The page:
For Celtic, Kelly’s greatest moment was winning the Scottish Cup in 1892, and he also won the Scottish League Championship in 1893, 1894 and 1896 with his inspiring leadership and gifted play.



    He also won four Glasgow Cups and four Glasgow Charity Cups, bringing the sort of success that the downtrodden and embattled Glasgow Irish population craved.



    Kelly could jump to perfection and in those days of an attacking centre half, scored quite a few goals, a lot of them with his head. He retired from playing the game in 1897 at the age of 32, but immediately became a Director of the Club, later Chairman from 1909 until 1914, then Director again from 1914 until his death in 1932. He is thus associated with some of the greatest years of Celtic history, although like his descendants in later years, he failed to do enough to stop the rise of Rangers in the 1920s.



    Kelly invested wisely his money that he made from football. He owned several public houses in Blantyre, Lanarkshire (the traditional thing for ex-Celtic footballers to do with their money – Sandy McMahon and Patsy Gallacher would do likewise) and was also a Justice of the Peace.



    James Kelly died in 1932 a respected member of the community and much loved by Celtic supporters everywhere.



    As we have said, history will not be so kind to his descendants.



    David Potter

  15. NB – not pushed fringe Christian rap for a while.



    Give me a wee bit of Time Bro, it’s all good. I’LL GET wan that gets acgr posting again and not thewan that inspired him.



    Hopefully Time allows, blood pressure is higher than most. I don’t do going to the doctor.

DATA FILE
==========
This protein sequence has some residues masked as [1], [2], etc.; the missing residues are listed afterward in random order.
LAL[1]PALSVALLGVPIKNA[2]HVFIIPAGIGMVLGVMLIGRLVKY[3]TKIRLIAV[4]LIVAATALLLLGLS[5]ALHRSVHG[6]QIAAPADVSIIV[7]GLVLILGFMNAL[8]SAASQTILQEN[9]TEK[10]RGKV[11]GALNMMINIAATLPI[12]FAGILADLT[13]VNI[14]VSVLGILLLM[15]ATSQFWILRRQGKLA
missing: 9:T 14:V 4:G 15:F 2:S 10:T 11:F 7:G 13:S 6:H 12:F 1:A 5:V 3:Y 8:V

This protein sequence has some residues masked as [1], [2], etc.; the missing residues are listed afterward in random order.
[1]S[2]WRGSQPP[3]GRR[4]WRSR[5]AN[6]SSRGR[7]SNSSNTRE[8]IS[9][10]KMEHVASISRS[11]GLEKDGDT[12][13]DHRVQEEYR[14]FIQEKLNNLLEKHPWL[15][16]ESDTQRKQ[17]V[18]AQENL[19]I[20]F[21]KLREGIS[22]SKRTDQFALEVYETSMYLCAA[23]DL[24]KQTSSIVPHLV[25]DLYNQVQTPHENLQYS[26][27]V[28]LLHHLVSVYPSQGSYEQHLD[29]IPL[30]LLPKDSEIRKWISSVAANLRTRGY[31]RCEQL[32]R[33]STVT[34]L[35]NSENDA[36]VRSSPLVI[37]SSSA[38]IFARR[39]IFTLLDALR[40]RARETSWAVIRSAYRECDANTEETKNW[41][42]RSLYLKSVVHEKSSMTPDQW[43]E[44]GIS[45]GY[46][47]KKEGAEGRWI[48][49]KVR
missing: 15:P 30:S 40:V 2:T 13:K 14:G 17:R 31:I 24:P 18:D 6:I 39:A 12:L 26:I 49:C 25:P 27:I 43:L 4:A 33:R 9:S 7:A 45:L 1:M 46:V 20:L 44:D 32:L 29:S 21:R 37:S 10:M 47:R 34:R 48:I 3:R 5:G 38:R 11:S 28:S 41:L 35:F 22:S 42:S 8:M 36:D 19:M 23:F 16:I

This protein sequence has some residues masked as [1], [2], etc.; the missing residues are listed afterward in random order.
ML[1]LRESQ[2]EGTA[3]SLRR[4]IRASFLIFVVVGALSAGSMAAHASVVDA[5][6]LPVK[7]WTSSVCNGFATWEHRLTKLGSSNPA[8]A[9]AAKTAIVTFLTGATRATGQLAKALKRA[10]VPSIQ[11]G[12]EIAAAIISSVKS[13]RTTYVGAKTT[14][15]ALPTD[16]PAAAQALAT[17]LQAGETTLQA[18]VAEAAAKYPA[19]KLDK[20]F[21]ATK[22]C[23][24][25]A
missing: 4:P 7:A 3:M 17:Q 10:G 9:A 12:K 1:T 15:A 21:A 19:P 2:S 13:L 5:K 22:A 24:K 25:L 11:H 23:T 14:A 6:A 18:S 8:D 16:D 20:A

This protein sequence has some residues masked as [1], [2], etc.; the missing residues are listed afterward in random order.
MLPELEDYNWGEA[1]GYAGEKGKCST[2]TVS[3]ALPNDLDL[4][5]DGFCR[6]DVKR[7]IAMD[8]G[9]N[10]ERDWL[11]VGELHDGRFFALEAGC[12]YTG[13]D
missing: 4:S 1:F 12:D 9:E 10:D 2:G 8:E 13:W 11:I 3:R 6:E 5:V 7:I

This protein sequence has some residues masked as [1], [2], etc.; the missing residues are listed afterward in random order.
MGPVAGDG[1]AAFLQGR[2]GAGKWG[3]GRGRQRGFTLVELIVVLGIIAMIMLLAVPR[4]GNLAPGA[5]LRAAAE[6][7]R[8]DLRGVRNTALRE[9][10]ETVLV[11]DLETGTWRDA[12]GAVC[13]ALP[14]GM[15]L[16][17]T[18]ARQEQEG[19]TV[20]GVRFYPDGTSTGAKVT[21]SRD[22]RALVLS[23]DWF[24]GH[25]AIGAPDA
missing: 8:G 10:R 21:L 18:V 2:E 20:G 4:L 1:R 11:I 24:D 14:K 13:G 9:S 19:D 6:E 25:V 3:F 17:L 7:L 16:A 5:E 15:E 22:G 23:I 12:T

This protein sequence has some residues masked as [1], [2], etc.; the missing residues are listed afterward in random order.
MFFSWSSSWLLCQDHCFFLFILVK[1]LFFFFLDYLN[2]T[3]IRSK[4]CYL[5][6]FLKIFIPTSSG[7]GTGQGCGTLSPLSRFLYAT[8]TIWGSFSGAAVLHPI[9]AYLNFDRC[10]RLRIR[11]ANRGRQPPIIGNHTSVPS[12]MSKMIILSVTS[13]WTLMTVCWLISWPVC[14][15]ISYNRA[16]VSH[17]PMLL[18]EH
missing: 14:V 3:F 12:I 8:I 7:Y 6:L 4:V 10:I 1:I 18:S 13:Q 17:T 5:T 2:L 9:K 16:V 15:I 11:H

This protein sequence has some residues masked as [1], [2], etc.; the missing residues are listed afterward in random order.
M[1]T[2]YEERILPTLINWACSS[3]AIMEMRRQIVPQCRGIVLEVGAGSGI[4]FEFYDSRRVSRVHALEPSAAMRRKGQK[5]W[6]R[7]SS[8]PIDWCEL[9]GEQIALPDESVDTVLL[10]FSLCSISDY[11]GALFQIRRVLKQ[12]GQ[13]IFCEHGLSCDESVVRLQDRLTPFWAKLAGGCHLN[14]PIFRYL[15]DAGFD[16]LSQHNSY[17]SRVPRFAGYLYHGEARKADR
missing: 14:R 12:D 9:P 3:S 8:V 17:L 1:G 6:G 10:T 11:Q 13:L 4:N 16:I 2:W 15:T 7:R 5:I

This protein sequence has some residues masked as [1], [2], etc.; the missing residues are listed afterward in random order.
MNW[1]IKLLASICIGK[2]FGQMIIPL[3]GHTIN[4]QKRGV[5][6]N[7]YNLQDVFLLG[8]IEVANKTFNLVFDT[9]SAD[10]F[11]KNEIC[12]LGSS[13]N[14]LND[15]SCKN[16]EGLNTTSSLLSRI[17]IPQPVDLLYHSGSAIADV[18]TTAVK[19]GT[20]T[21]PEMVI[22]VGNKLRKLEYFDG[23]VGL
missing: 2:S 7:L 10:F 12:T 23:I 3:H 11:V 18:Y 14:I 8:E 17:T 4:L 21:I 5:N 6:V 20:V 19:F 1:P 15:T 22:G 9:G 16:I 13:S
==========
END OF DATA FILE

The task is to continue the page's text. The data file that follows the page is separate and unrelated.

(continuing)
I’m gambling I know.




    Pharmakeia isnae for me.

  16. DHBOY! As a said mate fair enough, as for not taking sides and tired of the tit for tat stuff!! Gee me a break from your kid on good ghuy routine!! Let’s leave it at that HH

  17. Floating.



    Thinking of your words and situation,the stresses your going through,unimaginable to me,


    You and your wife are in my thoughts my friend,we are all on this planet as one race,all I can off is support in my way for you and that’s already done.love to all




  18. Tontine Tim



    Enjoying your posts as usual on Celtic,I would like to trigger another one,more on the street,social side.You mentioned a famous battle with the ordour in Dumbarton but I read you referring to the start of it the other day,and got interested.


    DelaneysDunky used to refer to it too,I am just interested




  19. 1967 was it the best year of the 60’s, take out the Lisbon lion’s. Was there a better year think of all the things that happened that decade, this was the 60’s

  20. Mum&Dad are medicated mega.



    I honestly think the less pharmacy you have taken the better chance to survive.I hope I’m wrang.wae Mum and Dad being mega pharmacies.



    Fitba means Nothing to be honest.



    I hate Divisions Truth be TOLD.






    Me and this wee Arsenal supporter 7,8 possibly 9 years old, LOVED HIM. JUST KICKED A BALL TOGETHER the whole holiday.



    Magical – he still is black and I’m still white. We need Everyone to put aside any And Every Difference and work (most cases not work) Together now.

  21. cant c/p



    a great nbr. joe bonamassa and beth hart “i’d rather go blind”



    good night stay safe and healthy we are in trying times bhoys.